Dupuis added: “You can’t win a contest if you didn’t enter into it.”

The “computer repair scam” sees a person contacted via phone or e-mail with the scammer claiming there is an issue with their computer.

“Once they have access to your computer, there are all kinds of tricks they can do,” said Dupuis.

Often, the person pulling the scam will tell the victim to check their bank accounts with the goal being to gain access to them.

“If your computer is running fine, there is no reason to try and repair it,” said Dupuis. “No one knows if you have problems unless they see it. Never give a stranger access to your computer.”

The public was also advised of the “online shopping scam” with people being lured in by favourable online prices and told to send money to “hold” an item.

Not only should people not send money in those cases, they should not agree to meet in unsafe areas to make transactions. Dupuis advised people not to pay for items they haven’t received yet and to go online or use other means to evaluate the seller. If something looks suspicious, don’t proceed with the transaction.

“Phishing” was also covered, with that also being known as website spoofing.

Scammers are often seeking personal information and use websites that often resemble those of legitimate companies. The public should watch for spelling and grammar mistakes and for suspicious-looking website links.

“If you are nervous about it, call someone,” he said.

The “CRA” scam was discussed with Dupuis stating the Canada Revenue Agency (CRA) will never phone, text or e-mail people asking for personal information.

Calls claiming a person will go to jail for owing money are fraudulent, with Dupuis stating the CRA doesn’t work with the police.

“The CRA will not solicit the police to make arrests,” he said.

Scams where people claiming to be in positions of authority, such as CRA, Visa, Microsoft or credit card companies, and then asking for payment in gift cards or iTunes cards were advised against. Dupuis said scammers will often use pressure tactics and tell potential victims not to contact anyone about the transaction, but simply to get gift cards and read out the codes on them to the caller.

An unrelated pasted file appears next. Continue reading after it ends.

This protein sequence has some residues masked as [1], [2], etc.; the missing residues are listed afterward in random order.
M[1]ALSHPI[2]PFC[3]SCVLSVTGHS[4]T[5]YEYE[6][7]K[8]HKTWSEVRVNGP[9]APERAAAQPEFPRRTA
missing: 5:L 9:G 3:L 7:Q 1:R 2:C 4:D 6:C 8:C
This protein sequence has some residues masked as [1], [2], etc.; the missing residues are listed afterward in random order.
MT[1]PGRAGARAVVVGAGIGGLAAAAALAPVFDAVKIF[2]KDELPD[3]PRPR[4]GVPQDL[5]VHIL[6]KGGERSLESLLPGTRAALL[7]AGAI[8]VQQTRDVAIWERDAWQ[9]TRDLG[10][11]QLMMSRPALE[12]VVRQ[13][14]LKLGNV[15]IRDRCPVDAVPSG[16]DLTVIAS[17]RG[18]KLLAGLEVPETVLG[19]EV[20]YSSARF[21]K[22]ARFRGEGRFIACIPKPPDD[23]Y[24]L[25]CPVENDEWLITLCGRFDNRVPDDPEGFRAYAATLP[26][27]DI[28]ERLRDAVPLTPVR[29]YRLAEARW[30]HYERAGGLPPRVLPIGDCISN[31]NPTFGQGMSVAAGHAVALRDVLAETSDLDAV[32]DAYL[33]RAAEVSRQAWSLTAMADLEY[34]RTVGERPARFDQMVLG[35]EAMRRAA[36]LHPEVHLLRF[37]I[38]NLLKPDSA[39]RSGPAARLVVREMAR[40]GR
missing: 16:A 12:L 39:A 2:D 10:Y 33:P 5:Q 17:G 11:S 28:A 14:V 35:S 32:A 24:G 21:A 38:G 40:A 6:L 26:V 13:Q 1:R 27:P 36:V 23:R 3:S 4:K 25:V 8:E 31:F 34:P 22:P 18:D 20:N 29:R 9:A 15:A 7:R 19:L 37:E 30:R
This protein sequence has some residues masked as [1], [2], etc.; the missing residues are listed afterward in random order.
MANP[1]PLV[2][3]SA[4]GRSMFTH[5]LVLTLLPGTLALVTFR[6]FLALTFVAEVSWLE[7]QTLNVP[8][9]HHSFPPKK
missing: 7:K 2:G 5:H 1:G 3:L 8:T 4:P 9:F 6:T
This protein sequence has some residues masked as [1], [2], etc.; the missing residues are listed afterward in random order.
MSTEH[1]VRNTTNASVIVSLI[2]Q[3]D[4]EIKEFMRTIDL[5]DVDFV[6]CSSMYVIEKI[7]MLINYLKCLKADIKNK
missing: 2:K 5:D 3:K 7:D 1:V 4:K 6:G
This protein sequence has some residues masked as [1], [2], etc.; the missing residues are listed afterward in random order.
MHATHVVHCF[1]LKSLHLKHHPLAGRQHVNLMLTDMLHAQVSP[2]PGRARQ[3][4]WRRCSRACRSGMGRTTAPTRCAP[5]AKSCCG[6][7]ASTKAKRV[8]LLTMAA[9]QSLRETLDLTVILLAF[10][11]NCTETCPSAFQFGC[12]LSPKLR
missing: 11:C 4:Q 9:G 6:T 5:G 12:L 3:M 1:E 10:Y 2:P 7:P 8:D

“You will never be contacted by banks, government agencies or reputable companies looking for gift cards,” said Dupuis. “Any time someone asks you to keep things a secret, that’s a red flag. It’s a scam.”

Identity fraud was covered with people encouraged to contact authorities should they lose their wallets. Even if they regain them, Dupuis said people could have still taken photos of their personal information such as drivers’ licenses and social insurance numbers. Fraud artists will also “dumpster dive” to try and retrieve a person’s credit card or another type of personal information, with people encouraged to shred such information.

Part of Dupuis’ presentation was also about “sextortion,” with Dupuis stating that entails people being drawn into relationships where they are eventually convinced to send nude photos of themselves as part of what they think is an actual relationship. The photos are then used against the person and people are then blackmailed into sending money.

“Don’t engage with someone you don’t know,” said Dupuis. “They don’t care about you. They just want your money.”

Dupuis said companies like Equifax or TransUnion can often verify if a person has fallen victim to a fraud.

“Don’t give your money away,” he added. “Be a detective and ask lots of questions.”

Fraud prevention seminar held to educate public

By Ron Giofu